Stocks rose slightly on Tuesday, but with the outcome of discussions on a bailout package for Greece uncertain, investors are unlikely to make big bets in coming days.

The S&P has gained almost 7 percent in 2012 on better-than-expected economic figures, boosting bellwethers such as Microsoft Corp to yearly highs and Apple Inc to a record high.

In a sign of underlying confidence, the 10-day moving average of stocks posting 52-week highs on the NYSE is at 203, the highest level since May 2010, according to Thomson Reuters Datastream. The 10-day moving average of stocks hitting 52-week lows has dropped to just eight.

Still, the market continues to watch the euro zone for any sign of a setback in resolving the sovereign debt crisis.

There's a tug of war between fundamentals, which are improving, and the macro backdrop of geopolitical risk from Europe, said Andrew Goldberg, market strategist at J.P. Morgan Funds in New York. We're still waiting on Greece, but at the same time we're almost being forced to pay attention to the improving data.

Greece's government is preparing a document with a list of painful reforms needed to clinch a new, 130-billion-euro bailout

financing package that is critical to the country avoiding a disorderly default. Political parties on Tuesday again delayed making a decision on accepting the reforms.

A disorderly Greek debt default would almost certainly lead to increased fiscal problems for weaker members of the euro zone and would risk wreaking havoc in credit markets. The impact could also dampen the U.S. recovery.

Boosting the Dow, Coca-Cola Co rose 0.8 percent to $68.55 after it reported better-than-expected quarterly results and announced a cost-savings program.

Fellow Dow component Microsoft climbed 0.5 percent to $30.35 while Apple rose 1.1 percent to $468.83.

The Dow Jones industrial average <.DJI> was up 33.07 points, or 0.26 percent, at 12,878.20. The Standard & Poor's 500 Index <.SPX> was up 2.72 points, or 0.20 percent, at 1,347.05. The Nasdaq Composite Index <.IXIC> was up 2.09 points, or 0.07 percent, at 2,904.08.

The benchmark S&P 500 index last week marked a fifth straight week of gains on the back of improving U.S. economic data, capped by Friday's payrolls report. Accommodative monetary policy around the world has also helped to fuel the rally.

Technical analysts say that improved medium-term momentum indicators such as a recent move of the S&P 500's 50-day moving average above its 200-day moving average should mean more gains for stocks in the coming months.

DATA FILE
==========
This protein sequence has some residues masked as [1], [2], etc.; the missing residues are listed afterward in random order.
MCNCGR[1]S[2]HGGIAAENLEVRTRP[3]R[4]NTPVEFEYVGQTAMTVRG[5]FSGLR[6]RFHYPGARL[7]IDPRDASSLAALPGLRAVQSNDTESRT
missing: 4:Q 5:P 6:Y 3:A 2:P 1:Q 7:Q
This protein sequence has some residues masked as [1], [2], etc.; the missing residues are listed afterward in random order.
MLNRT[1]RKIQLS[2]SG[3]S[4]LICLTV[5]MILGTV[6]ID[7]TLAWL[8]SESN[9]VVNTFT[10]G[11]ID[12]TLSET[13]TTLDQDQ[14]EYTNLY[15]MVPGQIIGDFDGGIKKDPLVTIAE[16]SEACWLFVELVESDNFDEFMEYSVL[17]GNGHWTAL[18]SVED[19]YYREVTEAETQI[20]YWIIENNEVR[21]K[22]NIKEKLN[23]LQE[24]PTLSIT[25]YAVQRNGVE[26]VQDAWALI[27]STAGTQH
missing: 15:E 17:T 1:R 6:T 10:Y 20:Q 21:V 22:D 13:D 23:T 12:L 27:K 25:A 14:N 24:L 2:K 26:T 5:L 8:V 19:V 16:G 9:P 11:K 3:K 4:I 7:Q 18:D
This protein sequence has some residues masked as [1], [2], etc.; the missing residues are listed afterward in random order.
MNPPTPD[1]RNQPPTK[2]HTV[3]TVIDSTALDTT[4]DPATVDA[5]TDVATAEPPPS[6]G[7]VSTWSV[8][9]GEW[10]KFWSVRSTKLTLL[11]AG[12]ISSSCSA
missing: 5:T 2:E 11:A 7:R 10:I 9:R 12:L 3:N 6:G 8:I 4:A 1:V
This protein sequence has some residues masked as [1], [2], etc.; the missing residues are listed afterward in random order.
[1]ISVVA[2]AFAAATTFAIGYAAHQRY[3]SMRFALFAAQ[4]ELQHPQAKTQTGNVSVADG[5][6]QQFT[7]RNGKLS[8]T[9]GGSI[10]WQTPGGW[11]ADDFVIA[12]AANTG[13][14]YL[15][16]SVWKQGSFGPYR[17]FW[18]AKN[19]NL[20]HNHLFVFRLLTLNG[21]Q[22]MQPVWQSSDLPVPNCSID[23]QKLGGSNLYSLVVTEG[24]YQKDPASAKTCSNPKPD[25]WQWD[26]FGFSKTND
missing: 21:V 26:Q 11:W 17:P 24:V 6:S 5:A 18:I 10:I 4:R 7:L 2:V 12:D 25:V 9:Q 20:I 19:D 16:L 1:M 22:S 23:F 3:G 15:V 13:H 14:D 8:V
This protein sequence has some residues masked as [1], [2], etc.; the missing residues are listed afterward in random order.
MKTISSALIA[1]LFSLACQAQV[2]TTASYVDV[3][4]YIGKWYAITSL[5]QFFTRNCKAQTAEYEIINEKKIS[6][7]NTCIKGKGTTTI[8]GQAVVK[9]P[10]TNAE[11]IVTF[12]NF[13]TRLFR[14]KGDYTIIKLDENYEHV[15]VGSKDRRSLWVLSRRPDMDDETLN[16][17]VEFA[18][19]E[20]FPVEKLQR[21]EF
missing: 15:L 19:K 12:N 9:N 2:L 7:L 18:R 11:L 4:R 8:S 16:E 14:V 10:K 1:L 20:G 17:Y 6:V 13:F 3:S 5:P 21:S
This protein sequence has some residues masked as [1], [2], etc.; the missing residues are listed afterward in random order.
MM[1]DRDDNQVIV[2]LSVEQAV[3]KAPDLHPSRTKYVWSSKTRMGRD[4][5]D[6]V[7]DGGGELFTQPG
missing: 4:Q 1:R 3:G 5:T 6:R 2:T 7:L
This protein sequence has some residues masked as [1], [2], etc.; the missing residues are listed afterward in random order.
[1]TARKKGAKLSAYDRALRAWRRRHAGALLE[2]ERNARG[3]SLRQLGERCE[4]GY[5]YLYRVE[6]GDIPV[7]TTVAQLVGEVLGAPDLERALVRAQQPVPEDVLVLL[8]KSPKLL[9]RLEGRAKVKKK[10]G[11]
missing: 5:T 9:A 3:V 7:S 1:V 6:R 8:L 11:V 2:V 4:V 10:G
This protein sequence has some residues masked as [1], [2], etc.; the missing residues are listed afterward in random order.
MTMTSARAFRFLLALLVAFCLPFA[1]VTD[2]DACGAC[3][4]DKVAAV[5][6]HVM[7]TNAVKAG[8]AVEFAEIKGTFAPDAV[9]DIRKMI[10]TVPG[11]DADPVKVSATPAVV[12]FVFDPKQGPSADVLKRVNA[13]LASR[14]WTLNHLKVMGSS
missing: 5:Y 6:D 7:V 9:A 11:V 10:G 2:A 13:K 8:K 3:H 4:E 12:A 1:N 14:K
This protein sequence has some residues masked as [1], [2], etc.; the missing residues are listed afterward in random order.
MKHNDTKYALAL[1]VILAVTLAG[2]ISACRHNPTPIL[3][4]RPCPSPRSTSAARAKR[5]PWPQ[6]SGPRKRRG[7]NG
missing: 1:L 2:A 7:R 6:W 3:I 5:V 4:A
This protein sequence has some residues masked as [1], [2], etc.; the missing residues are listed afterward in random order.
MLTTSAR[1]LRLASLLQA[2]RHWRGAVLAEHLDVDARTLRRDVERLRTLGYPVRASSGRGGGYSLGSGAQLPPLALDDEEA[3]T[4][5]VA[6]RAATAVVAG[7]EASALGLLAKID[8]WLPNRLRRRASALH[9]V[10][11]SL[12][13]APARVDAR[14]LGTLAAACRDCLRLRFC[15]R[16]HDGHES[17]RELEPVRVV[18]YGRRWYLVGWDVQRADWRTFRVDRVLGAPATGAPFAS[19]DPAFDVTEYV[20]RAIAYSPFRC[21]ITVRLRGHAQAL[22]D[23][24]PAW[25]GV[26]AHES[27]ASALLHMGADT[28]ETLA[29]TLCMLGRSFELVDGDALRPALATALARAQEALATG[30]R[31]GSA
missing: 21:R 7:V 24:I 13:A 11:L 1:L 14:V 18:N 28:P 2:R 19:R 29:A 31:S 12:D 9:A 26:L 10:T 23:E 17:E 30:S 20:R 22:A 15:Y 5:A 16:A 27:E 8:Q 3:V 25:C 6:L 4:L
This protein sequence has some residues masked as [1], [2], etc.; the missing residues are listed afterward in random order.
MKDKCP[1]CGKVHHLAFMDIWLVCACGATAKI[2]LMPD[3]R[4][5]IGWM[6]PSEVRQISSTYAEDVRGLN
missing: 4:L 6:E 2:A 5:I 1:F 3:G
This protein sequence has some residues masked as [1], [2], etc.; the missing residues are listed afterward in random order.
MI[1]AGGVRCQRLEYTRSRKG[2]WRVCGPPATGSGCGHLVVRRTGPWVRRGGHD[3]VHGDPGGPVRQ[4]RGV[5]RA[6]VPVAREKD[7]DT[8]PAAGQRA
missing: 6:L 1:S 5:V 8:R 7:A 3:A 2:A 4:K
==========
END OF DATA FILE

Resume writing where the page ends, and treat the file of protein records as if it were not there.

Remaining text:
Shares of money-market fund operators took a hit on Tuesday after The Wall Street Journal reported that the U.S. Securities and Exchange Commission was finalizing rules meant to stabilize the $2.7 trillion money-market mutual fund sector, including allowing the net asset value of funds to fluctuate.

Shares of Federated Investors Inc , whose high percentage of money-market funds makes it vulnerable to changes in fund rules, fell 3.3 percent to $18.03.

Shares in Charles Schwab Corp , another large money-fund provider, fell 2.8 percent to $12.34 on heavy volume.

Emerson Electric Co dipped 2.7 percent to $51.92 after it reported lower quarterly sales and earnings as last year's floods in Thailand disrupted supply chains and weak European economies hurt demand.

According to Thomson Reuters data through Tuesday morning, of the 301 companies in the S&P 500 posting results so far, 60 percent topped expectations, tracking below recent quarters at this point of the reporting season.

Earnings are certainly weaker than prior quarters, especially for companies with overseas exposure, but at the same time that's something that isn't unexpected when you consider the headwinds, Goldberg said.

Swiss bank UBS predicted more weakness in investment banking after a restructuring of the business failed to prevent an earnings hit from the euro-zone debt crisis and worries about the global economy. UBS shares dipped 0.7 percent to $14.27 in New York trade.

Federal Reserve Chairman Ben Bernanke on Tuesday renewed a pledge to prevent Europe's financial crisis from damaging the U.S. economy in testimony before Congress that mirrored remarks he made last week.

About 54 percent of stocks traded on the New York Stock Exchange ended in positive territory while on the Nasdaq slightly more stocks fell than rose. Volume was light, with about 6.48 billion shares traded on the New York Stock Exchange, the American Stock Exchange and Nasdaq, below last year's daily average of 7.84 billion.

(Editing by Leslie Adler)